Corinne DECHELETTE, Pharm.D, PhD.

Author of “Tissu de Peau”

For Corinne, skin is a work of art and poetry.

Her book, La Peau Analogique, is a collection of six tomes (planned and co-written with Dermatologist Dr. Patrick Moureaux) that study the analogies between integumentary systems and textile fabrics to give a unique scientific lesson in cutaneous biology. 

Corinne talks to us about her passion for skin, becoming a plastic artist and sharing knowledge of skin biology through art and literature.

Tell us about your career and the people who inspired you.

With a Ph.D. in cutaneous biology and as a former intern and pharmacist in the severe burns unit at a hospital in Lyon, I developed a passion for the skin very early on in my career. Dr. Odile Damour, Head of the Research Group at the Skin Substitutes Laboratory (CNRS), significantly contributed to driving my curiosity in the field as we worked together on the development of artificial skin for patients with severe burning. 



This experience led me to join the Pierre Fabre Dermo-Cosmetic group as Scientific Advisor to the Chairman. From there I had various positions in the fields of Research & Development, Medical Value and Dermatology. A turning point in my career (and my life) came in 2018 when I created PEAUrigami® — an educational-artistic concept that fuses my two passions: skin and Japan. In spite of myself, this made me a plastic artist!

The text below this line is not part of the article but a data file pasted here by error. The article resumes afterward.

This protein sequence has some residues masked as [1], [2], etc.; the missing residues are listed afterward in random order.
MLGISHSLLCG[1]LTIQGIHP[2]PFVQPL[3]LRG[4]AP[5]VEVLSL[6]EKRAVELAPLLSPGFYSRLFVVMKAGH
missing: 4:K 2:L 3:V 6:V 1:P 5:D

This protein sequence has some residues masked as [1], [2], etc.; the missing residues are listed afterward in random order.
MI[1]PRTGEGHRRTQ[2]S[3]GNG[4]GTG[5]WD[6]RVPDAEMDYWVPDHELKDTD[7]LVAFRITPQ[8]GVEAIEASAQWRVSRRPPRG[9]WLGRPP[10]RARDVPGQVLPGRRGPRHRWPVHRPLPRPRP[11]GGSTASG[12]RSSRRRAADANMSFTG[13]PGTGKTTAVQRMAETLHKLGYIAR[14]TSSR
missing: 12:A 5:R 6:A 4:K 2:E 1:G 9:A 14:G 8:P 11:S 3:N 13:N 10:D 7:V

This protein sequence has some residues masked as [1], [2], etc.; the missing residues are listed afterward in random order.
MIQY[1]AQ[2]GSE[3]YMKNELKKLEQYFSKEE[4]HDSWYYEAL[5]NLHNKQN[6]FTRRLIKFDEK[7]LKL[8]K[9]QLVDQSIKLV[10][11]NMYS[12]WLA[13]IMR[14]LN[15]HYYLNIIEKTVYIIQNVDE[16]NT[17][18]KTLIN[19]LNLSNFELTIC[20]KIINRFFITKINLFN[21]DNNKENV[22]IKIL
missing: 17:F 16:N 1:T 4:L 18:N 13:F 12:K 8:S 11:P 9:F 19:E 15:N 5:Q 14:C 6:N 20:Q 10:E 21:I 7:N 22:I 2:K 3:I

More recently, I founded my own scientific consulting company La Peau Autrement and became an author of 5 books dedicated to the skin, one of which won the Suzanne Rafflé De Chevaniel literary prize in 2020].

What’s coming next in “La Peau Analogique” anthology?

The first book, “Tissu De Peau,” explains the skin tissue, while in “Peaulithique” the skin is explained through analogies with the political world, and in the third installment, “Peau de Papier” — which literally means “skin paper” — I use different types of paper to illustrate the cutaneous biology. The books are accompanied by original illustrations by Beaux-Arts artist Isabelle Coll.

The fourth book is currently being printed, and while I can’t divulge much, I can say that it is inspired by food!



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Are there any other projects you’re working on?

I’m always working on my first passion, the skin.

In 2022 I joined USQV’s Laboratory of Anthropology, Archaeology and Biology (LAAB) as an associate researcher. The University is directed by Dr. Philippe Charlier, who is also Director of Research & Teaching at the Quai Branly – Jacques Chirac Museum. After studying of the skin of mummies, this year I’ll contribute to other skin-based missions and chair some conferences. 

Moreover, it’s wonderful that my personal research on skin and art will take on another dimension by collaborating with this multidisciplinary team.

And finally, what is your definition of healthy skin?

For me, healthy skin is autonomous, skin that can auto-regenerate the epidermis and maintain its extracellular matrix.